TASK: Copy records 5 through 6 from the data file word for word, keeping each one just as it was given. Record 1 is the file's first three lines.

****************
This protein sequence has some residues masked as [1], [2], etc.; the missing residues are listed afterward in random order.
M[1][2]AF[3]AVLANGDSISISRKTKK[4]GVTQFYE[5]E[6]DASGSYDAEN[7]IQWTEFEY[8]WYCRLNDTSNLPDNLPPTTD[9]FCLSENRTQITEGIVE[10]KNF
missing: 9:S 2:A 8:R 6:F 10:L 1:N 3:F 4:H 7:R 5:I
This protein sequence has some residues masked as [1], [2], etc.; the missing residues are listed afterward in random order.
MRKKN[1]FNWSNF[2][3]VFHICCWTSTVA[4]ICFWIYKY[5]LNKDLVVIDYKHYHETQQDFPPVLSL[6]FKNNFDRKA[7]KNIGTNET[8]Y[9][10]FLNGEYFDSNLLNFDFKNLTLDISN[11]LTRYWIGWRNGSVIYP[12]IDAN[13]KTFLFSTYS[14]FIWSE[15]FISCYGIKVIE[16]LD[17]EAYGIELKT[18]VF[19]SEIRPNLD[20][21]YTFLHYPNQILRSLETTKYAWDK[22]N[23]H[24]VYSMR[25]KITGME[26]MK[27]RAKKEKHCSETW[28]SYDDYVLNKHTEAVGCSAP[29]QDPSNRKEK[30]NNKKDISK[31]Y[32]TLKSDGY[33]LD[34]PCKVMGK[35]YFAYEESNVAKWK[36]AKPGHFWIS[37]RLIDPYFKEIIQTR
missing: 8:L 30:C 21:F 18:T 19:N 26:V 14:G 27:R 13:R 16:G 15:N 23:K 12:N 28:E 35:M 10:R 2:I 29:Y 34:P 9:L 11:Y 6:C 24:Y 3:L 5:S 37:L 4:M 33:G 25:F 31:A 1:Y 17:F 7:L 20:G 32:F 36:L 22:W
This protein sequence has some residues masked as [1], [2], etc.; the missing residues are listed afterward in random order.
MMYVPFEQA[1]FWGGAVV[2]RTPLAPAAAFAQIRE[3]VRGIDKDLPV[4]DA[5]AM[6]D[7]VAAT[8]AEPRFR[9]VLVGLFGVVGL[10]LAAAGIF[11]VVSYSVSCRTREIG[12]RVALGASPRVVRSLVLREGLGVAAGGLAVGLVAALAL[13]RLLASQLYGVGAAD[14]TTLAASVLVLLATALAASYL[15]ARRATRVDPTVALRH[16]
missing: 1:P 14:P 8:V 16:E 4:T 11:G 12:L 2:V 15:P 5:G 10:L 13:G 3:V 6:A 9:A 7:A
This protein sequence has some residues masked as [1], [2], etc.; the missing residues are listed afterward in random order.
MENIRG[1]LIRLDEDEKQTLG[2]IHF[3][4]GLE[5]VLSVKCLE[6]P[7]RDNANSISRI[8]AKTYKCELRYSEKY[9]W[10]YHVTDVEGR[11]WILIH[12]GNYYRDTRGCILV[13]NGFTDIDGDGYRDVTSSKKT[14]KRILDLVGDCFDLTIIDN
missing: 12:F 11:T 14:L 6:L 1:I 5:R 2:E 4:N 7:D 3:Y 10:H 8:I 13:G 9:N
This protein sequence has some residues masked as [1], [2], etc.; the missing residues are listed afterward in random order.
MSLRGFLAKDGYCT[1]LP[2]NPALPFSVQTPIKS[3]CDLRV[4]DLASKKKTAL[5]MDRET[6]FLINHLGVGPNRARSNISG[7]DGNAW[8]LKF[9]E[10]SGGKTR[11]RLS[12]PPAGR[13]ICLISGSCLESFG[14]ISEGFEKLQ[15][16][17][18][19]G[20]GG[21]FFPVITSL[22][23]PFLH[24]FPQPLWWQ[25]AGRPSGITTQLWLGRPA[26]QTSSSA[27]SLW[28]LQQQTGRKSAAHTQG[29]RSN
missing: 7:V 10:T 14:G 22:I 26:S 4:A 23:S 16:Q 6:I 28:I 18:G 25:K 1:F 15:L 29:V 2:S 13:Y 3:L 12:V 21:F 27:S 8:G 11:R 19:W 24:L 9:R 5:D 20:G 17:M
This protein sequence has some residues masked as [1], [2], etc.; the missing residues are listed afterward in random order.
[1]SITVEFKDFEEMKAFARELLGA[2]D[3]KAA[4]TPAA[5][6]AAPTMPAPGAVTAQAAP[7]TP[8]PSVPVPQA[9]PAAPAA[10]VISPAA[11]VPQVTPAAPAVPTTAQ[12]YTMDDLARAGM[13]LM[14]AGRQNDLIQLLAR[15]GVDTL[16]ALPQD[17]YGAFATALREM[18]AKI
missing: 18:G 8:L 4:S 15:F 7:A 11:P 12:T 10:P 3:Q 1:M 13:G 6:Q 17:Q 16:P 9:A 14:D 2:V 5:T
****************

This protein sequence has some residues masked as [1], [2], etc.; the missing residues are listed afterward in random order.
MSLRGFLAKDGYCT[1]LP[2]NPALPFSVQTPIKS[3]CDLRV[4]DLASKKKTAL[5]MDRET[6]FLINHLGVGPNRARSNISG[7]DGNAW[8]LKF[9]E[10]SGGKTR[11]RLS[12]PPAGR[13]ICLISGSCLESFG[14]ISEGFEKLQ[15][16][17][18][19]G[20]GG[21]FFPVITSL[22][23]PFLH[24]FPQPLWWQ[25]AGRPSGITTQLWLGRPA[26]QTSSSA[27]SLW[28]LQQQTGRKSAAHTQG[29]RSN
missing: 7:V 10:T 14:G 22:I 26:S 4:A 23:S 16:Q 6:I 28:I 18:G 25:K 1:F 15:L 29:V 2:S 13:Y 3:L 12:V 21:F 27:S 8:G 11:R 19:W 24:L 9:R 5:D 20:G 17:M
This protein sequence has some residues masked as [1], [2], etc.; the missing residues are listed afterward in random order.
[1]SITVEFKDFEEMKAFARELLGA[2]D[3]KAA[4]TPAA[5][6]AAPTMPAPGAVTAQAAP[7]TP[8]PSVPVPQA[9]PAAPAA[10]VISPAA[11]VPQVTPAAPAVPTTAQ[12]YTMDDLARAGM[13]LM[14]AGRQNDLIQLLAR[15]GVDTL[16]ALPQD[17]YGAFATALREM[18]AKI
missing: 18:G 8:L 4:S 15:F 7:A 11:P 12:T 10:P 3:Q 1:M 13:G 6:Q 17:Q 16:P 9:A 14:D 2:V 5:T